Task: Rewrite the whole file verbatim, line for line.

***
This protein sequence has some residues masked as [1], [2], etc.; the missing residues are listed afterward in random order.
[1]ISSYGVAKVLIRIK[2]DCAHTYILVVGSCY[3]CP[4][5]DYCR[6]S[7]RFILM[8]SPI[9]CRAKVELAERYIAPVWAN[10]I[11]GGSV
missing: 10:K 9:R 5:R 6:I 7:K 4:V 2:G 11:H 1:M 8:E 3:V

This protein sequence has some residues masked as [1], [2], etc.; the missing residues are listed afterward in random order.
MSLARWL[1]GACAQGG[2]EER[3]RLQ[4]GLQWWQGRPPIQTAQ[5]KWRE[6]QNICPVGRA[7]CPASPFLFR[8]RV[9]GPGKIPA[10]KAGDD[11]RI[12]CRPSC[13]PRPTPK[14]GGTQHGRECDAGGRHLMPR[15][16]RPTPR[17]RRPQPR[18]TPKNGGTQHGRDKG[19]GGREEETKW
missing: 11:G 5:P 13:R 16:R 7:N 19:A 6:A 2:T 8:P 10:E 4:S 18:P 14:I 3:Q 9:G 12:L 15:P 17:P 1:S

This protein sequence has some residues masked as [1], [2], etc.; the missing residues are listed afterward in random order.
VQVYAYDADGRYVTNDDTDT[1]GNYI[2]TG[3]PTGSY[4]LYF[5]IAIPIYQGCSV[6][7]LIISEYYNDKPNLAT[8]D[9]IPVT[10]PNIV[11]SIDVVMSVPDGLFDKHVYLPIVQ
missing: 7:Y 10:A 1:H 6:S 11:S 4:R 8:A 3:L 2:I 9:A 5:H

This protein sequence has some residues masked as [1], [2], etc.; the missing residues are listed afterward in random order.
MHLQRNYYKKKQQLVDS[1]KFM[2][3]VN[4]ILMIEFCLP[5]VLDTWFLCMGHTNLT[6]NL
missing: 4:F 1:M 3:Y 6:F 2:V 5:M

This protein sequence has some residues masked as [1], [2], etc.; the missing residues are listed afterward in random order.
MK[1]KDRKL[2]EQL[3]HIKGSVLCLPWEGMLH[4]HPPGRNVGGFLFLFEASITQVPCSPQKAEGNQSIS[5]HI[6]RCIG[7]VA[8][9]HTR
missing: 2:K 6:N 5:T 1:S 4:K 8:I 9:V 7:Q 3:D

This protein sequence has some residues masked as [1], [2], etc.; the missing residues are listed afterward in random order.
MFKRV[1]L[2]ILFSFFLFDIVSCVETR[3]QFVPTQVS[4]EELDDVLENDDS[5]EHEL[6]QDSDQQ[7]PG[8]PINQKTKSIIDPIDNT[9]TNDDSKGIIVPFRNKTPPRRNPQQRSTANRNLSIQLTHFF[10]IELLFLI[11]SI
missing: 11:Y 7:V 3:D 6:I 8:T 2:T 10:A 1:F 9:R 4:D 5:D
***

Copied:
This protein sequence has some residues masked as [1], [2], etc.; the missing residues are listed afterward in random order.
[1]ISSYGVAKVLIRIK[2]DCAHTYILVVGSCY[3]CP[4][5]DYCR[6]S[7]RFILM[8]SPI[9]CRAKVELAERYIAPVWAN[10]I[11]GGSV
missing: 10:K 9:R 5:R 6:I 7:K 4:V 2:G 11:H 1:M 8:E 3:V

This protein sequence has some residues masked as [1], [2], etc.; the missing residues are listed afterward in random order.
MSLARWL[1]GACAQGG[2]EER[3]RLQ[4]GLQWWQGRPPIQTAQ[5]KWRE[6]QNICPVGRA[7]CPASPFLFR[8]RV[9]GPGKIPA[10]KAGDD[11]RI[12]CRPSC[13]PRPTPK[14]GGTQHGRECDAGGRHLMPR[15][16]RPTPR[17]RRPQPR[18]TPKNGGTQHGRDKG[19]GGREEETKW
missing: 11:G 5:P 13:R 16:R 7:N 19:A 6:A 2:T 8:P 10:E 4:S 18:P 14:I 3:Q 9:G 12:L 15:P 17:P 1:S

This protein sequence has some residues masked as [1], [2], etc.; the missing residues are listed afterward in random order.
VQVYAYDADGRYVTNDDTDT[1]GNYI[2]TG[3]PTGSY[4]LYF[5]IAIPIYQGCSV[6][7]LIISEYYNDKPNLAT[8]D[9]IPVT[10]PNIV[11]SIDVVMSVPDGLFDKHVYLPIVQ
missing: 7:Y 10:A 1:H 6:S 11:S 4:R 8:A 3:L 2:I 9:A 5:H

This protein sequence has some residues masked as [1], [2], etc.; the missing residues are listed afterward in random order.
MHLQRNYYKKKQQLVDS[1]KFM[2][3]VN[4]ILMIEFCLP[5]VLDTWFLCMGHTNLT[6]NL
missing: 4:F 1:M 3:Y 6:F 2:V 5:M

This protein sequence has some residues masked as [1], [2], etc.; the missing residues are listed afterward in random order.
MK[1]KDRKL[2]EQL[3]HIKGSVLCLPWEGMLH[4]HPPGRNVGGFLFLFEASITQVPCSPQKAEGNQSIS[5]HI[6]RCIG[7]VA[8][9]HTR
missing: 2:K 6:N 5:T 1:S 4:K 8:I 9:V 7:Q 3:D

This protein sequence has some residues masked as [1], [2], etc.; the missing residues are listed afterward in random order.
MFKRV[1]L[2]ILFSFFLFDIVSCVETR[3]QFVPTQVS[4]EELDDVLENDDS[5]EHEL[6]QDSDQQ[7]PG[8]PINQKTKSIIDPIDNT[9]TNDDSKGIIVPFRNKTPPRRNPQQRSTANRNLSIQLTHFF[10]IELLFLI[11]SI
missing: 11:Y 7:V 3:D 6:I 8:T 2:T 10:A 1:F 9:R 4:D 5:D